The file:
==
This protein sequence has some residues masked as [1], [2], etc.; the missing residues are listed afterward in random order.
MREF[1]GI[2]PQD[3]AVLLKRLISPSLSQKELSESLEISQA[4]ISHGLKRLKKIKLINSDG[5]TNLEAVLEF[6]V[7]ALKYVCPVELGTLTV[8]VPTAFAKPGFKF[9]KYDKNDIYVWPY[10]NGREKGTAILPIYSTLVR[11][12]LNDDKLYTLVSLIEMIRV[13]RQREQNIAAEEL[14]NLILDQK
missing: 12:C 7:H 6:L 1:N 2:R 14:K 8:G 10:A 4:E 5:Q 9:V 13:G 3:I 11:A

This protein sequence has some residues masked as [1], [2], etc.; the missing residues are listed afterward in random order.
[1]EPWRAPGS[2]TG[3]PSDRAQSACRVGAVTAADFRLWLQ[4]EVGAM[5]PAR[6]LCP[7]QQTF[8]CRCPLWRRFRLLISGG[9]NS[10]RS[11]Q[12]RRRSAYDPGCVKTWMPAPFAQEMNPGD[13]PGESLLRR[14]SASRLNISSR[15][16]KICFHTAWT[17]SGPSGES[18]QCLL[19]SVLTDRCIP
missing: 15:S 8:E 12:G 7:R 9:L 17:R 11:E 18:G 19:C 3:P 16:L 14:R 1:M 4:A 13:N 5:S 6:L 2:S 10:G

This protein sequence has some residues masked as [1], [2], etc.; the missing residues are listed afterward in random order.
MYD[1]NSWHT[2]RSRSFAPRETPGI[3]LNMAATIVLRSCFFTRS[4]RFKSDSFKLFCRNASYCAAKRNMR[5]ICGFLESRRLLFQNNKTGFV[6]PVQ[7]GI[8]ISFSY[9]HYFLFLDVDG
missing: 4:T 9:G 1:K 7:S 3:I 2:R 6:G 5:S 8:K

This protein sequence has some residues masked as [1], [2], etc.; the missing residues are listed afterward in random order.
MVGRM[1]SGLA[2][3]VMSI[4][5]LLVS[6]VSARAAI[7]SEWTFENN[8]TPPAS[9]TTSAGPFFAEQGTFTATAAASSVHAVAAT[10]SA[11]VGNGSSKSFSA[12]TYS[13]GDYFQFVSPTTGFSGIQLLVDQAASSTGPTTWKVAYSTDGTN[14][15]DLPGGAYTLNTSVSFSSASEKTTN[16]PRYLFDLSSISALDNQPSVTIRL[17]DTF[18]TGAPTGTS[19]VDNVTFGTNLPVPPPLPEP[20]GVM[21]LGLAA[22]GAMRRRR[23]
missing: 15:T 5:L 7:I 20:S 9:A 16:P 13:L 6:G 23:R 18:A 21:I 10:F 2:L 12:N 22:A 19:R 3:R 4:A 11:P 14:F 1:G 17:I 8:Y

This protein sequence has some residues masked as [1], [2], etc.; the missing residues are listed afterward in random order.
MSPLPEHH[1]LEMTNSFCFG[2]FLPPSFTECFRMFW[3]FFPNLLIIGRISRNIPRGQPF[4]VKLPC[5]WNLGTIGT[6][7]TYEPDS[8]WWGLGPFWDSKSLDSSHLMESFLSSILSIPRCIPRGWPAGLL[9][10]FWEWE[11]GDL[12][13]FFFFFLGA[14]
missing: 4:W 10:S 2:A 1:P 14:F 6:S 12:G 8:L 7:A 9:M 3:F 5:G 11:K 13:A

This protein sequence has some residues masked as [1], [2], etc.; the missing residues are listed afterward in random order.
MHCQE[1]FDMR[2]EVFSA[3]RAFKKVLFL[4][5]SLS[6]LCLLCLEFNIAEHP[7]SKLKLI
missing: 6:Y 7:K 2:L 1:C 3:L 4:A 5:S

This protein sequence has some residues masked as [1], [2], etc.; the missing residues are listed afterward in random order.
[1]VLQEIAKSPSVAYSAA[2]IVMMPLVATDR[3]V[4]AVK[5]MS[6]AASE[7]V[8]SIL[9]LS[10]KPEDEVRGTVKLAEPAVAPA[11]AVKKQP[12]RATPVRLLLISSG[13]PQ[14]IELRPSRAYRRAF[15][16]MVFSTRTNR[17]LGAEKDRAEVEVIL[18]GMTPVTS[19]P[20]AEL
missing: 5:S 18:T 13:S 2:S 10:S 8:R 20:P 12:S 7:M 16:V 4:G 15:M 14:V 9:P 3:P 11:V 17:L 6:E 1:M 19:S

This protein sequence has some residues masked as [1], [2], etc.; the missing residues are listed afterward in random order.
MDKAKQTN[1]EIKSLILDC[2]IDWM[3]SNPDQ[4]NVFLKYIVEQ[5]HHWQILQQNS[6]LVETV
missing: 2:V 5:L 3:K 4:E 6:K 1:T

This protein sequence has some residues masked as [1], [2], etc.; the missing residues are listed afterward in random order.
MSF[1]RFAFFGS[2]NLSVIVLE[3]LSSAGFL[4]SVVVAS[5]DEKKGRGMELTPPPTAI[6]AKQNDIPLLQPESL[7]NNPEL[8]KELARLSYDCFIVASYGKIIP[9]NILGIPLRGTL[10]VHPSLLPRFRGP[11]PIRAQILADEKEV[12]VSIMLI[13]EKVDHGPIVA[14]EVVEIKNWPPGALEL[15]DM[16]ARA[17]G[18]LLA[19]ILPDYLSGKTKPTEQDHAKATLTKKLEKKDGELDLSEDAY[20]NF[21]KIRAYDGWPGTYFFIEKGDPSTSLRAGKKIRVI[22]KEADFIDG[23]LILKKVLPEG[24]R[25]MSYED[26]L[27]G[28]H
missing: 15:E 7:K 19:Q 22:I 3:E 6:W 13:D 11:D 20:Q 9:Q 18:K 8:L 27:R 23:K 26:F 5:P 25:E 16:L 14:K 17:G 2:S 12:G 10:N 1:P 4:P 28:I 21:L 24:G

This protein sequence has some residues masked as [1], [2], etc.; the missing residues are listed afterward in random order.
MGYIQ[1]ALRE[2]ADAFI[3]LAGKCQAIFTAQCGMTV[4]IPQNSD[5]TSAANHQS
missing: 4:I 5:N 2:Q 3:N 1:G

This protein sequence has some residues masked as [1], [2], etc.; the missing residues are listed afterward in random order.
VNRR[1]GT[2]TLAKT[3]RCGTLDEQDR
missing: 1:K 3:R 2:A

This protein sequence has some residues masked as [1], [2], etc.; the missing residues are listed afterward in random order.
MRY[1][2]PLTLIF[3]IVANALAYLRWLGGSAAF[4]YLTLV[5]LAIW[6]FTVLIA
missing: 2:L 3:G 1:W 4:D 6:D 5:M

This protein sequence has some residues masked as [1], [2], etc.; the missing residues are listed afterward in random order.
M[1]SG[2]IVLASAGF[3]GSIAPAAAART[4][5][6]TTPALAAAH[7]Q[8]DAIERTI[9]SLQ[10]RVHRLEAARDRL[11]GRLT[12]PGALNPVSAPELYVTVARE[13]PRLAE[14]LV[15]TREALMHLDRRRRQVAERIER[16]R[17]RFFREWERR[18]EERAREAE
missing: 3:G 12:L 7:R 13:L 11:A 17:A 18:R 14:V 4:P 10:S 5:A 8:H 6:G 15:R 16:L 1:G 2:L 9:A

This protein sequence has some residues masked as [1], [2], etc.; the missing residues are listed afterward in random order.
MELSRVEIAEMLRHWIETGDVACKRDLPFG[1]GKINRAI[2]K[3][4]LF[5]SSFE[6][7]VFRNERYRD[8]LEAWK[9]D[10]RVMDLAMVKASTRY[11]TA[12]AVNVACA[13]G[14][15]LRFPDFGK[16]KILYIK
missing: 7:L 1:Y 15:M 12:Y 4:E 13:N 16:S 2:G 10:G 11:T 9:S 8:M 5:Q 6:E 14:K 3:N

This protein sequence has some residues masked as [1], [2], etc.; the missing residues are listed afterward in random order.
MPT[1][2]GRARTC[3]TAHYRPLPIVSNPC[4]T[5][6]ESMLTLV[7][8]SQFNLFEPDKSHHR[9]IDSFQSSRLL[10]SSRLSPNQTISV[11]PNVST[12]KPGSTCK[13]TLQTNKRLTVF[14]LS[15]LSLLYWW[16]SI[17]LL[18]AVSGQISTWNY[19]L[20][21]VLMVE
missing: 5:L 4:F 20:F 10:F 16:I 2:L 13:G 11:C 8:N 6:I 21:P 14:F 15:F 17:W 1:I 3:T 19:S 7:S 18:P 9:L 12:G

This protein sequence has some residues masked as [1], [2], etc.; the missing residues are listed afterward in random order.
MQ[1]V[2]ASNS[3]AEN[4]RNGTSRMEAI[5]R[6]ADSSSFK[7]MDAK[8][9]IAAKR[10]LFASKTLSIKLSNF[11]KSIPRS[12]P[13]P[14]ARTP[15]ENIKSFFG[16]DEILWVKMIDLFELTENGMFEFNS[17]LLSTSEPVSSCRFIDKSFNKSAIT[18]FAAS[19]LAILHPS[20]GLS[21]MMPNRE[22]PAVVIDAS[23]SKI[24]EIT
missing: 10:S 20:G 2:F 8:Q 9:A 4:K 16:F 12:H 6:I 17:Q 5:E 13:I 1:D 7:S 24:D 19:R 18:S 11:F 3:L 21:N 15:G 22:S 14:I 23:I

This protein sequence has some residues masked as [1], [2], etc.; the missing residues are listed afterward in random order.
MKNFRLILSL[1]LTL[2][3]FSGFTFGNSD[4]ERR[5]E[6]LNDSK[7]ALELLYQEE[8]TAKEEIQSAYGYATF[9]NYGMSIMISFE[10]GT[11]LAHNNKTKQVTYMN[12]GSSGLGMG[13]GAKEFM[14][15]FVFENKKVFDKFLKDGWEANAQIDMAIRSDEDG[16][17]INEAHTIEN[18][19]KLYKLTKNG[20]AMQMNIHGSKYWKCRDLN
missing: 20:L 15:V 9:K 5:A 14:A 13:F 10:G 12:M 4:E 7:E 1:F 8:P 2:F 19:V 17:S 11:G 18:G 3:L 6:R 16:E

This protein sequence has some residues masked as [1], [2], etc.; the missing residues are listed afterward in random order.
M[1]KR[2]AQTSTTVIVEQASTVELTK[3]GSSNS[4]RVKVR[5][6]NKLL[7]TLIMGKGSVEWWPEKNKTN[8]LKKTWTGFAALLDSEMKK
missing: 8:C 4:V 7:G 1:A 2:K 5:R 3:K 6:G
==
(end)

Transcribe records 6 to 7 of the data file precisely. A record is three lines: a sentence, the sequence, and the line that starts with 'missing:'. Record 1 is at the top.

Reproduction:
This protein sequence has some residues masked as [1], [2], etc.; the missing residues are listed afterward in random order.
MHCQE[1]FDMR[2]EVFSA[3]RAFKKVLFL[4][5]SLS[6]LCLLCLEFNIAEHP[7]SKLKLI
missing: 6:Y 7:K 2:L 1:C 3:L 4:A 5:S

This protein sequence has some residues masked as [1], [2], etc.; the missing residues are listed afterward in random order.
[1]VLQEIAKSPSVAYSAA[2]IVMMPLVATDR[3]V[4]AVK[5]MS[6]AASE[7]V[8]SIL[9]LS[10]KPEDEVRGTVKLAEPAVAPA[11]AVKKQP[12]RATPVRLLLISSG[13]PQ[14]IELRPSRAYRRAF[15][16]MVFSTRTNR[17]LGAEKDRAEVEVIL[18]GMTPVTS[19]P[20]AEL
missing: 5:S 18:T 13:S 2:S 10:S 8:R 20:P 12:S 7:M 16:V 4:G 15:M 14:V 9:P 3:P 11:V 17:L 6:E 1:M 19:S